Wednesday, May 25, 2011

Audacious Leadership

I read this post Christmas 2010. It is an outstanding example of leading a church - the church didn't know where it was going but the pastor/leader pointed the way and the members got behind it. What David Platt did with his church is not just leadership, it’s audacious leadership. And history shows from Alexander the Great to Judas Maccabees to Jesus to Charlemagne to Napoleon to Hitler that people will follow audacious leaders (both good and bad). We just need more audacious leaders.

Why My Church Rebelled Against the American Dream by David Platt
David Platt, Ph.D., is the author of the New York Times bestseller Radical: Taking Back Your Faith from the American Dream and is senior pastor of the 4,000-member Church at Brook Hills in Birmingham, Alabama.

We American Christians have a way of taking the Jesus of the Bible and twisting him into a version of Jesus that we are more comfortable with. A nice middle-class American Jesus. A Jesus who doesn’t mind materialism and would never call us to give away everything we have. A Jesus who is fine with nominal devotion that does not infringe on our comforts. A Jesus who wants us to be balanced, who wants us to avoid dangerous extremes, and who for that matter wants us to avoid danger altogether. A Jesus who brings comfort and prosperity to us as we live out our Christian spin on the American Dream. But lately I’ve begun to have hope that the situation is changing.

The 20th-century historian who coined the term “American Dream,” James Truslow Adams, defined it as “a dream… in which each man and each woman shall be able to attain the fullest stature of which they are innately capable, and be recognized by others for what they are.” But many of us are realizing that Jesus has different priorities. Instead of congratulating us on our self-fulfillment, he confronts us with our inability to accomplish anything of value apart from God. Instead of wanting us to be recognized by others, he beckons us to die to ourselves and seek above all the glory of God.

In my own faith family, the Church at Brook Hills, we have tried to get out from under the American Dream mindset and start living and serving differently. Like many other large American churches, we had a multimillion-dollar campus and plans to make it even larger to house programs that would cater to our own desires. But then we started looking at the world we live in. It’s a world where 26,000 children die every day of starvation or a preventable disease. A world where billions live in situations of such grinding poverty that an American middle-class neighborhood looks like Beverly Hills by comparison. A world where more than a billion people have never even heard the name Jesus.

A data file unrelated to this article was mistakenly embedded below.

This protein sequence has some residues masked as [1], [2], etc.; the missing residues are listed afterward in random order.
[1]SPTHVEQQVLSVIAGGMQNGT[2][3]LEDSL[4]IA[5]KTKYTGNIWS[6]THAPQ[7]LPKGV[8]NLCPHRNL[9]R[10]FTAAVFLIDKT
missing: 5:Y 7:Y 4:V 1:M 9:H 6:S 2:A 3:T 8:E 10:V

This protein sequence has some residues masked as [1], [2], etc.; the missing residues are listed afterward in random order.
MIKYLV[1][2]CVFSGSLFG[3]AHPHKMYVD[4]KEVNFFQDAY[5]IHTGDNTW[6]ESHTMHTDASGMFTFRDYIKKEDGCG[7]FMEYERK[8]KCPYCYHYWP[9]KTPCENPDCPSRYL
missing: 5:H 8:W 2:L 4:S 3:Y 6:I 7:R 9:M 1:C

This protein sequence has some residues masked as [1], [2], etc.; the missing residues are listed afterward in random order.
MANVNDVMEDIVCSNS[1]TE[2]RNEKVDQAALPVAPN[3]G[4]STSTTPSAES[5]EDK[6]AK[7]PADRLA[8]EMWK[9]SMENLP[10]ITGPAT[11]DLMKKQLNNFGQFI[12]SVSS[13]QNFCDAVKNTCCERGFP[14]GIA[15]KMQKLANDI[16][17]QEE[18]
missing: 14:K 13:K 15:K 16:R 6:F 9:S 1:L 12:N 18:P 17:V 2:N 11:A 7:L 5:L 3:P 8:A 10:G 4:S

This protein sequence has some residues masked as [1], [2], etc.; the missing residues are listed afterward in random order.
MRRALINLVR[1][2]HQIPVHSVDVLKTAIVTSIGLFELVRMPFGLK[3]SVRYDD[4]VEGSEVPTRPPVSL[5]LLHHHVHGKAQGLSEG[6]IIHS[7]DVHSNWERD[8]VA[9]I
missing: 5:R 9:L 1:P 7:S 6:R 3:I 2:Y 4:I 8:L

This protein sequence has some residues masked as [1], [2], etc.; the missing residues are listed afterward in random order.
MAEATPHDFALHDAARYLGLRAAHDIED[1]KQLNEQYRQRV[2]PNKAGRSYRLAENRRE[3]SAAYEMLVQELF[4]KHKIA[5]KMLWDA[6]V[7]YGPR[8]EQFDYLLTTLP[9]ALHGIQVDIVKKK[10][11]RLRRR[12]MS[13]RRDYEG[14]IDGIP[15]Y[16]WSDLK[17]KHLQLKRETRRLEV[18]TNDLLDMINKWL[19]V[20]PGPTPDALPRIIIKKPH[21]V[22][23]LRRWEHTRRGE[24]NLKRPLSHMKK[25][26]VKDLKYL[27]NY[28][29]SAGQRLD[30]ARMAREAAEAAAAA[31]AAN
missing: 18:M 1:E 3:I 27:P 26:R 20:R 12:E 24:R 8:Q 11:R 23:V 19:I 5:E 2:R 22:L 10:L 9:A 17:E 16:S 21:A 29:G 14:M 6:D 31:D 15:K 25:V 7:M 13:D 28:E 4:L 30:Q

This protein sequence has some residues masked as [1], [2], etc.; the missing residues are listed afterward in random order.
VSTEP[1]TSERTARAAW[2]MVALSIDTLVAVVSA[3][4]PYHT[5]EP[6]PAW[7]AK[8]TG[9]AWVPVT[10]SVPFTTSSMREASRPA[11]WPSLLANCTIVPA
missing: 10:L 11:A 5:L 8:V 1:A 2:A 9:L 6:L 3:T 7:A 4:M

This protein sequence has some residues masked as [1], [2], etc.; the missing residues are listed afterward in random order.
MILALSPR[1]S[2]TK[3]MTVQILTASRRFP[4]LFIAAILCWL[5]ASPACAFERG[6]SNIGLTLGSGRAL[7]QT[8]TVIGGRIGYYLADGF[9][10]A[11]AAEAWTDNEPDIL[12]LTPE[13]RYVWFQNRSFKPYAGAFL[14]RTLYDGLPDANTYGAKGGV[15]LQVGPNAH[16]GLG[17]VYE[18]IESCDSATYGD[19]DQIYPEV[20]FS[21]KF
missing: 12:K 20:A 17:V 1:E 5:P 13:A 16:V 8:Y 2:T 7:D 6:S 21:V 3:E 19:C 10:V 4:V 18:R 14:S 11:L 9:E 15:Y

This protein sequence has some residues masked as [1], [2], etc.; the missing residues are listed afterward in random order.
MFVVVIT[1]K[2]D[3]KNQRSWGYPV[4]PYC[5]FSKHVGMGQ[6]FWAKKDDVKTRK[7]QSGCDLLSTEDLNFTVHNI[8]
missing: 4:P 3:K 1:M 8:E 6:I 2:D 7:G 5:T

So we asked ourselves, “What are we spending our time and money on that is less important than meeting these needs?” And that’s when things started to change. First we gave away our entire surplus fund — $500,000 — through partnerships with churches in India, where 41 percent of the world’s poor live. Then we trimmed another $1.5 million from our budget and used the savings to build wells, improve education, provide medical care and share the gospel in impoverished places around the world. Literally hundreds of church members have gone overseas temporarily or permanently to serve in such places. And it’s not just distant needs we’re trying to meet. It’s also needs near at hand.

One day I called up the Department of Human Resources in Shelby County, Alabama, where our church is located, and asked, “How many families would you need in order to take care of all the foster and adoption needs that we have in our county?” The woman I was talking to laughed. I said, “No, really, if a miracle were to take place, how many families would be sufficient to cover all the different needs you have?” She replied, “It would be a miracle if we had 150 more families.” When I shared this conversation with our church, over 160 families signed up to help with foster care and adoption.